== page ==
I've been following Anthony Bourdain-backed travel website Roads and Kingdoms for quite some time. The website bills itself as a "next-generation travel, food, music and journalism platform." And it's living up to its lofty goals: it's won two James Beard nominations, an IACP nod, and was named the best Travel Journalism site by the Society of American Travel Writers. I was really excited when the editorial team gave me the chance to write for their breakfast series. Check my ode to "diasporic dough" below and find it live on the Roads and Kingdoms website here.
THE BREAKFAST STAPLE THAT TRANSCENDS ALL BORDERS
Bofrot in Accra
Across Africa and its diaspora, certain recipes and techniques stretch across borders. The most famous diasporic staple is likely West Africa’s okra stew, which shares similarities with New Orleans’ gumbo and caruru in Brazil’s Bahia, the hub of the Afro-Brazilian culture. But less well-noted are African and diasporic variations of fritters.
Louisiana has its beignets. Kenya, its mandazi. In Ghana, the fried dough of choice is bofrot, also called togbei, or “goat’s balls” in Ga, the language of one of the ethnic groups native to the Accra region.
Each morning, in the congested Accra traffic, street vendors weave in and out of the treacherous maze of cars selling on-the-go snacks. Boxes filled with bofrot and other pastries are balanced precariously on their heads. Drivers and passengers crammed in trotros, the local form of public transport, dive into their pockets in search of a few coins to exchange with hawkers before traffic begins moving again.
But you can’t get your bofrot from just anyone. A tried-and-true bofrot connoisseur, I find the bofrot sold on the street to be soggy after sitting too long. I prefer to purchase mine from a lovely lady named Ama, who starts deep frying the delicious round doughnuts each morning in Osu, Accra’s hustling, bustling “Times Square.” By now, Ama and I have a steady rhythm. Rolling down the car window in the morning, I’m always greeted with a warm smile and a raspy voice saying “εte sεn? One cedi?”
For the equivalent of twenty-five cents, I get two warm bofrot. Not the healthiest of foods, I (regretfully) indulge sparingly, just two or three times a week. While a popular breakfast snack, alongside other popular go-to’s like kooko (maize porridge) or kye bom (fried egg and bread), bofrot is also a staple at parties and weddings. As a sweet finger-food, it stands out in a culture dominated by salty and savory dishes.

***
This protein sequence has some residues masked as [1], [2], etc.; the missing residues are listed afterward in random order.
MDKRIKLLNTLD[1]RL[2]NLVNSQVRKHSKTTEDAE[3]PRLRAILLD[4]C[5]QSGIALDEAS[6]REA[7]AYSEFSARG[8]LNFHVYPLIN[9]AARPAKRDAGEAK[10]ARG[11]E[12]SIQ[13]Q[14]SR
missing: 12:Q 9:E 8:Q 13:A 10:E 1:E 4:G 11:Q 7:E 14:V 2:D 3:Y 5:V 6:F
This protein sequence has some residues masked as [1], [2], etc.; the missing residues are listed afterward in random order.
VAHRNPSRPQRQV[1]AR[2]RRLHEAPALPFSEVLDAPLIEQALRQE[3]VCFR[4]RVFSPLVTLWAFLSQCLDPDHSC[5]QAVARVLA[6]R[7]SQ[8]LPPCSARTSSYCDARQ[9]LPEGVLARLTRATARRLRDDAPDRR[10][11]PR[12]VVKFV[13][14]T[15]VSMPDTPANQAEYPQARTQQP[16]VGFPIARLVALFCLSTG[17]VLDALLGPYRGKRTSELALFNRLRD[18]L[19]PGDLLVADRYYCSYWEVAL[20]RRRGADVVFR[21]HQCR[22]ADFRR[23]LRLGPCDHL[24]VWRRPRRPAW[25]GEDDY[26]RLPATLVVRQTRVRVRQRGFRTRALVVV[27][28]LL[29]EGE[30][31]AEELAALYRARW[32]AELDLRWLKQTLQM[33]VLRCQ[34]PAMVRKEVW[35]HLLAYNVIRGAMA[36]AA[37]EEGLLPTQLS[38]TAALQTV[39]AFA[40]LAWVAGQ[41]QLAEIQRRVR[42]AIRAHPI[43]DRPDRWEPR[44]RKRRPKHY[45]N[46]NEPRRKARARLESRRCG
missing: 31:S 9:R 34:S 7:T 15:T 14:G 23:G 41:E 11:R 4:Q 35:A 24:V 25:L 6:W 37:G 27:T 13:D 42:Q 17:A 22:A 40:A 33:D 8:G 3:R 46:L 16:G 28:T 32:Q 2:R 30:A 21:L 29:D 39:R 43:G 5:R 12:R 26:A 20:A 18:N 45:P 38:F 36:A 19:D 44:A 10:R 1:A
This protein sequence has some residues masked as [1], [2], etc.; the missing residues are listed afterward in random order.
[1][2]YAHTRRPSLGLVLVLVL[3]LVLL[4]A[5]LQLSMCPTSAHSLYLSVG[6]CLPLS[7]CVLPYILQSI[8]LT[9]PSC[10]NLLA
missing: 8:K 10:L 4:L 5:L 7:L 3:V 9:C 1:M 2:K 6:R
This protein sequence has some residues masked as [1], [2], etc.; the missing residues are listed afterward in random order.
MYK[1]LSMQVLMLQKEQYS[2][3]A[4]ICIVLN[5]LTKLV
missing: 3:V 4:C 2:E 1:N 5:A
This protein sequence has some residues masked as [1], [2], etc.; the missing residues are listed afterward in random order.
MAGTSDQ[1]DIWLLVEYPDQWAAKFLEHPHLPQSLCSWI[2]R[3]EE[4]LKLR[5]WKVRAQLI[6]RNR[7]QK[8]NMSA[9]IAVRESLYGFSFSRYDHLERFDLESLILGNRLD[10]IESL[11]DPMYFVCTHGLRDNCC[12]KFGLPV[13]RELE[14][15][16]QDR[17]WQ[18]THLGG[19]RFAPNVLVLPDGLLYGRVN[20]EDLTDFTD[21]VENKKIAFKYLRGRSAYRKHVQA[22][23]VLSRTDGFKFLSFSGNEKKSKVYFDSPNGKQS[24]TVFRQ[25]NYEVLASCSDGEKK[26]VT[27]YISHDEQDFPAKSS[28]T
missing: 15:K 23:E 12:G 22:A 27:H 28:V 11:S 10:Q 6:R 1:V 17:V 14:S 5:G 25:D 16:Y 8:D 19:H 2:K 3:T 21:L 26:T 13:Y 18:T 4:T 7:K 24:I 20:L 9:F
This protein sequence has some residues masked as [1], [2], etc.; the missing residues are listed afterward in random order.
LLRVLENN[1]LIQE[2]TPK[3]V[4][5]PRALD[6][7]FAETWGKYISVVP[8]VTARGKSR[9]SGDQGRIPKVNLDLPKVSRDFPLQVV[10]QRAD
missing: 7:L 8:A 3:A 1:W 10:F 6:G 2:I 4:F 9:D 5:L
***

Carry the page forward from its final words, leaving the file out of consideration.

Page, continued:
Some Ghanaian friends tell me that traditionalists use palm wine in place of yeast, which gives it a distinctive taste. An uncle with a sweet tooth advises rolling the bofrot in powdered sugar to make it sweeter. As I perform my own gastronomic experiments at home, I dip the bofrot in a passion fruit glaze and delight in the sweet-and-tart taste.
Growing up, I was accustomed to bofrot’s Kenyan cousin, mandazi, which often features coconut milk and spices like ginger and cardamom and is frequently cut into triangles. Mandazi is more dense, with a consistency similar to cake rather than a beignet. Less sweet than bofrot, mandazi are often served with chai tea, a nod to Kenya’s fusion of Indian and African culture.
Different regions call for twists that alter the texture and taste, but the core components to diasporic dough always follow the simple formula: flour, yeast, sugar, water. The omnipresence of such a simple snack across the globe ensures that a piece of home is never too far away. A Kenyan-American in Ghana, my bi-weekly trip to Ama’s bofrot stand cures even the worst bout of homesickness.